Taxes on agricultural inputs are a disastrous setback (part 2)
Posted Friday, September 5 2014 at 01:00
Basically, this tax imposition contradicts the declarations about fighting poverty and modernisation of agriculture and in fact in the whole paper of the minister of Finance, there is no reference to how these measures will contribute to attainment of these goals.
Last week, I could not send in my article in time because my house had no power. Something messed up a fuse at the transformer for my area. Apparently, Umeme has no fault detection mechanism when interruptions occur in their power distribution system and, therefore, it only reacts when a report/complaint is made.
In this case, they reacted quickly when I reported but the first technician who went only identified the problem, which could only be fixed by another (faults) department.
This latter department eventually fixed the problem but if a “fuse” took two days to fix in a rapid response mode, you can imagine the sum total of the days lost in a year in the whole country because of non-existent systemic fault detection mechanisms.
The privatisation of Uganda Electricity Board was supposed to improve power supply to the consumer by investments in technical and managerial capacity that eliminates unnecessary inefficiencies.
Access to electricity is still around a miserable 12/14 per cent and even these privileged 12 per cent get power intermittently.
So far, there are no visible gains from privatisation of the power sector, whether in access or improvements in technical or managerial efficiency. It is just foreign owned UEB with another name. Therefore, this situation calls for urgent sector policy reviews to find the best option for the country.
My last article addressed the adverse effects of the imposition of VAT and the removal of exemption and zero rates on agricultural inputs, supplies, machinery and equipment. Many other commentators, especially stakeholders in agriculture, have made a case for withdrawal of these taxes but government remains adamant that the taxes will not be removed.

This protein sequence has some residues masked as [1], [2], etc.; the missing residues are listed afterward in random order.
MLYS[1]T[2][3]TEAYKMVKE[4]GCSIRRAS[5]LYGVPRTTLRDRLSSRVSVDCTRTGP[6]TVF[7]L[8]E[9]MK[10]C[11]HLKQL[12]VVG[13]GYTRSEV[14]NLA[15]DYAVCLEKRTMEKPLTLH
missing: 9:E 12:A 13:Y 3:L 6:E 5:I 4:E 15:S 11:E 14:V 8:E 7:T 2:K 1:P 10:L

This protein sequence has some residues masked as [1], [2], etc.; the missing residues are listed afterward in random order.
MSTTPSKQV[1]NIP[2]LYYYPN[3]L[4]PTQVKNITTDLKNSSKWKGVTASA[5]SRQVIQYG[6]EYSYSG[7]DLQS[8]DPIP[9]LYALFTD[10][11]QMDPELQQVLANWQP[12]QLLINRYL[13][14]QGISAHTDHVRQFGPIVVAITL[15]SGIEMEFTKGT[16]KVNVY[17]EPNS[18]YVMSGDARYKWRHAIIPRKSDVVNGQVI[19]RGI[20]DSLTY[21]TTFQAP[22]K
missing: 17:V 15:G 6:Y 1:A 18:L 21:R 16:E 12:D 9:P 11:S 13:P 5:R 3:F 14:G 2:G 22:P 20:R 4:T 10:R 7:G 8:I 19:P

I have accessed a justification paper for these taxes presented to Parliament and I am more convinced that the imposition of these taxes is an error which must be corrected before these taxes are passed by Parliament in the Finance Act.
Basically, this tax imposition contradicts the declarations about fighting poverty and modernisation of agriculture and in fact in the whole paper of the minister of Finance, there is no reference to how these measures will contribute to attainment of these goals. The minister in her paper informs the MPs that “VAT is designed to tax domestic consumption”.
But who is the consumer of a hoe, chicken feed or maize seed who “can claim all the VAT he has paid on his inputs and, therefore, bear no tax burden” as the minister asserts? The minister only looked at the importer but not the farmer. Get the importer with income tax.
Lest I am considered politically biased, let me quote the findings of an analysis by Dr Swaibu Mbowa and others of the EPRC on the effect of VAT on just maize and fertilizers.
The summary of findings is as follows: “That the potential costs of the proposed imposition of VAT on agricultural inputs appear to far outweigh the potential benefits.
The impact of VAT imposition on maize and fertilizer is estimated to contribute tax revenues of $10.29 million compared to estimated total losses to maize farmers of $20.93 million.
This implies a benefit-cost ratio of 0.49. This ratio of benefits to costs is well below accepted levels; and if other commodities, inputs and other impact channels … were considered the benefit-cost ratio could be even much lower.
In conclusion, the proposed measure undermines basic agricultural and broader economic growth and development objectives; and the ratio of benefits to costs renders the proposed measure unjustifiable based on economic arguments.